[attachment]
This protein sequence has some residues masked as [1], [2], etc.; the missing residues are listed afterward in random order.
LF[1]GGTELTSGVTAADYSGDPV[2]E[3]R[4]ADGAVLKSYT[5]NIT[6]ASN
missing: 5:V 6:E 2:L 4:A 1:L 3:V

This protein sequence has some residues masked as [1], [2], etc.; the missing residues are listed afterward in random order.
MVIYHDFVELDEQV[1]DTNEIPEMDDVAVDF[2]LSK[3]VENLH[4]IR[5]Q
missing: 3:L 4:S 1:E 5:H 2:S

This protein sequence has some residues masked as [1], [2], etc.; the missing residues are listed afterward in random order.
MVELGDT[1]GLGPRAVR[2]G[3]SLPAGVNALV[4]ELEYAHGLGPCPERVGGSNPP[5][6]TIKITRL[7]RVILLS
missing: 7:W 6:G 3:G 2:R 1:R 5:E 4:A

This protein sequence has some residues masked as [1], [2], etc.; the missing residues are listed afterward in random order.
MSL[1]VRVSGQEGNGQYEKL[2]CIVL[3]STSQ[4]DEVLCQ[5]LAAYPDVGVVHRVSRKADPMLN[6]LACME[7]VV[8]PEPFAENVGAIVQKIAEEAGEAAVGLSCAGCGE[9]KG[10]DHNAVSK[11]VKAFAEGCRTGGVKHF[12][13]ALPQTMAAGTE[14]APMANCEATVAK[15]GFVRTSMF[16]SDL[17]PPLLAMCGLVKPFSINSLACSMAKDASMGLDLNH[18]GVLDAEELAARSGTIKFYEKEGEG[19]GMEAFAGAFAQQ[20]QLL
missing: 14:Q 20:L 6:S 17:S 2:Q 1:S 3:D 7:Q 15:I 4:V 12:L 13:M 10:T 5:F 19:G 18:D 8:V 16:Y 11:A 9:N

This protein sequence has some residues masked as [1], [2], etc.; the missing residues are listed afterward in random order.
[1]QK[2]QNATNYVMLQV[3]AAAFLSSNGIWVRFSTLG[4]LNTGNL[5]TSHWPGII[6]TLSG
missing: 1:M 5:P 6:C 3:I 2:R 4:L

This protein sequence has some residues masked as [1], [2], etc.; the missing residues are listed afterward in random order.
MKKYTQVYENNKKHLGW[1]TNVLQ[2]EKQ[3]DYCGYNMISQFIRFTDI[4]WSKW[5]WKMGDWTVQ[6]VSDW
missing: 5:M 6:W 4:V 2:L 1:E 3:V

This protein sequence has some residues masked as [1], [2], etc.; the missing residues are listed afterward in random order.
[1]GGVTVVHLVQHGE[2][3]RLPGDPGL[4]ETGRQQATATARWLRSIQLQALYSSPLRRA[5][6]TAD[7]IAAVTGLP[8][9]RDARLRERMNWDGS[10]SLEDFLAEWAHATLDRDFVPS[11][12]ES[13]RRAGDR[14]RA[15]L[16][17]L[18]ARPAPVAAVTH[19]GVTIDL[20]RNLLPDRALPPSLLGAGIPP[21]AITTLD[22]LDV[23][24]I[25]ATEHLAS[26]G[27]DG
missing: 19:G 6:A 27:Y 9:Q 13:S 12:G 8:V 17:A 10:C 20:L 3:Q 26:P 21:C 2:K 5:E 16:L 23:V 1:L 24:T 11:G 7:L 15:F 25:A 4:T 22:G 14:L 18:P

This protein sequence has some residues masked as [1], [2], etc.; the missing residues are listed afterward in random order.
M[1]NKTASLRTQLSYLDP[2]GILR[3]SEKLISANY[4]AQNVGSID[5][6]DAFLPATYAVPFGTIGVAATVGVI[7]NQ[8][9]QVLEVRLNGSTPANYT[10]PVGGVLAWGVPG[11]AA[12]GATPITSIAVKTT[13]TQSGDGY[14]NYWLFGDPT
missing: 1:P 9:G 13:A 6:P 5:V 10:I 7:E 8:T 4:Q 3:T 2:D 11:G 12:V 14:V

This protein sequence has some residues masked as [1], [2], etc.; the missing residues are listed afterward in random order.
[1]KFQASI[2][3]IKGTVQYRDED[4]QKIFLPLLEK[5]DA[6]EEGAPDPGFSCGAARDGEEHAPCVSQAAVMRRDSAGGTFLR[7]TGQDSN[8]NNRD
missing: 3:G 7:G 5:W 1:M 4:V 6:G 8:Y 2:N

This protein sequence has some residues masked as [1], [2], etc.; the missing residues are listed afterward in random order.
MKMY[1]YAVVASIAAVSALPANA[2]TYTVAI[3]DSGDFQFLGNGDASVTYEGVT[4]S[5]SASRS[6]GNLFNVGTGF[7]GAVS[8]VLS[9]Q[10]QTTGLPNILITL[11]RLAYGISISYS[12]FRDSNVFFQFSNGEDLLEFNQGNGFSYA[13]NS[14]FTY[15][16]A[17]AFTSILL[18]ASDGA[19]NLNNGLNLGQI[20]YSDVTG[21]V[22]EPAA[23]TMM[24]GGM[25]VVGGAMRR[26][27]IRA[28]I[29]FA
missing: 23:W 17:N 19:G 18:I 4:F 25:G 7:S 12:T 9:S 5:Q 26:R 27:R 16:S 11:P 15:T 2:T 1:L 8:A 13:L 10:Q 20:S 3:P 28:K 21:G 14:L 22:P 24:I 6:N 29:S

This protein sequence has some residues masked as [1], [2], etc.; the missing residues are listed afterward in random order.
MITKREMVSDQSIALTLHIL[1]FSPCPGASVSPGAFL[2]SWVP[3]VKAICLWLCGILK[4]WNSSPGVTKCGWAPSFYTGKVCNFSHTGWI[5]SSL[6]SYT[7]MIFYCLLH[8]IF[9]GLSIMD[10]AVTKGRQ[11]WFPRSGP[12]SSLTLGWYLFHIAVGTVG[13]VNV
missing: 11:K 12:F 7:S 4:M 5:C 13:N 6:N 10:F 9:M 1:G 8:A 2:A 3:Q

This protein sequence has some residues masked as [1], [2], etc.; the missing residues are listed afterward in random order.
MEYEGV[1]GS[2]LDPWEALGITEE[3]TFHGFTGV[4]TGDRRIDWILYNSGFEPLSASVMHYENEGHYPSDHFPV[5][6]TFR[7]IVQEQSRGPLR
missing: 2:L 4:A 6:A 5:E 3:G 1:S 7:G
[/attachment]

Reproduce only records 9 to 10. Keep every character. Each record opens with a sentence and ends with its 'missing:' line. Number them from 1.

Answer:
This protein sequence has some residues masked as [1], [2], etc.; the missing residues are listed afterward in random order.
[1]KFQASI[2][3]IKGTVQYRDED[4]QKIFLPLLEK[5]DA[6]EEGAPDPGFSCGAARDGEEHAPCVSQAAVMRRDSAGGTFLR[7]TGQDSN[8]NNRD
missing: 3:G 7:G 5:W 1:M 4:V 6:G 8:Y 2:N

This protein sequence has some residues masked as [1], [2], etc.; the missing residues are listed afterward in random order.
MKMY[1]YAVVASIAAVSALPANA[2]TYTVAI[3]DSGDFQFLGNGDASVTYEGVT[4]S[5]SASRS[6]GNLFNVGTGF[7]GAVS[8]VLS[9]Q[10]QTTGLPNILITL[11]RLAYGISISYS[12]FRDSNVFFQFSNGEDLLEFNQGNGFSYA[13]NS[14]FTY[15][16]A[17]AFTSILL[18]ASDGA[19]NLNNGLNLGQI[20]YSDVTG[21]V[22]EPAA[23]TMM[24]GGM[25]VVGGAMRR[26][27]IRA[28]I[29]FA
missing: 23:W 17:N 19:G 18:I 4:F 25:G 7:S 12:T 9:S 5:Q 26:R 27:R 16:S 11:P 15:T 2:T 1:L 8:A 13:L 10:Q 20:S 3:P 28:K 21:G 14:L 22:P 24:I 6:N 29:S